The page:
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Occurrence and Development of Mycosphaerella laricina on Larch in the North Central United States. M. A. Palmer, Research Plant Pathologist, North Central Forest Experiment Station, USDA Forest Service, St. Paul, MN 55108. M. E. Ostry, Research Plant Pathologist, North Central Forest Experiment Station, K. Robbins, Plant Pathologist, Northeastern Area State and Private Forestry, and T. H. Nicholls, Research Plant Pathologist, North Central Forest Experiment Station, USDA Forest Service, St. Paul, MN 55108. Plant Dis. 70:921-923. Accepted for publication 10 April 1986. This article is in the public domain and not copyrightable. It may be freely reprinted with customary crediting of the source. The American Phytopathological Society, 1986. DOI: 10.1094/PD-70-921.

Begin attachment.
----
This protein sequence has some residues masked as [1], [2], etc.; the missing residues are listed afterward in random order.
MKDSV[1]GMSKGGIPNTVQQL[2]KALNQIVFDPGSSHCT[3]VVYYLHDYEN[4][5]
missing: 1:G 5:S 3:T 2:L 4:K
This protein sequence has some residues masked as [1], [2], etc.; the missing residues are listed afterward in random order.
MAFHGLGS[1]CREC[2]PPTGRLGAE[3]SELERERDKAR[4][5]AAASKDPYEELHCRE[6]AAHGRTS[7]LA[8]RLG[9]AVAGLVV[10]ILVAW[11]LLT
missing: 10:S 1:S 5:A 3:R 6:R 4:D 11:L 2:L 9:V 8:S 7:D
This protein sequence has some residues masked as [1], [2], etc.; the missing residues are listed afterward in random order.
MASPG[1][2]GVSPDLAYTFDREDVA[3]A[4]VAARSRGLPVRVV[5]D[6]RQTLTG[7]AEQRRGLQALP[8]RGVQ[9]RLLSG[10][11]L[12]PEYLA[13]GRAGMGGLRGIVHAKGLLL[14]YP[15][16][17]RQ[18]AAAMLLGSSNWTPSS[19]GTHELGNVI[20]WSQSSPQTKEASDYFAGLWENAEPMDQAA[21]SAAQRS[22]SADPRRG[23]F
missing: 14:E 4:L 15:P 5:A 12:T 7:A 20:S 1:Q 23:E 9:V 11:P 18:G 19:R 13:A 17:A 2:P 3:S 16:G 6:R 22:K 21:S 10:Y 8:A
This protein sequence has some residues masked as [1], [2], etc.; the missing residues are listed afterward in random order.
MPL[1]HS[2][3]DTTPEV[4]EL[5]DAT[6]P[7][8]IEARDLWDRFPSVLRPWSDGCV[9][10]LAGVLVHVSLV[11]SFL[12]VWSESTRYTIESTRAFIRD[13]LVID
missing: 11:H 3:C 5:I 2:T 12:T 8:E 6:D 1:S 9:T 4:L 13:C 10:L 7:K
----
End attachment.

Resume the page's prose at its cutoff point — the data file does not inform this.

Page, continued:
Needle cast caused by Mycosphaerella laricina resulted in premature defoliation of European larch (Larix decidua) and hybrid larch (L. eurolepis) in 31 plantations in Michigan, Wisconsin, and Iowa. Trees from Austrian, French, and Italian seed sources were more severely diseased than those from Poland and Czechoslovakia. The first symptoms developed in early summer. Disease intensified as the season progressed, and trees became completely defoliated as early as July. Spores were dispersed throughout the growing season. Most ascospores were trapped from May through July, and most conidia were trapped in August and September. In a preliminary host range study, European larch was more severely diseased than tamarack (L. laricina) and Japanese larch (L. kaempferi).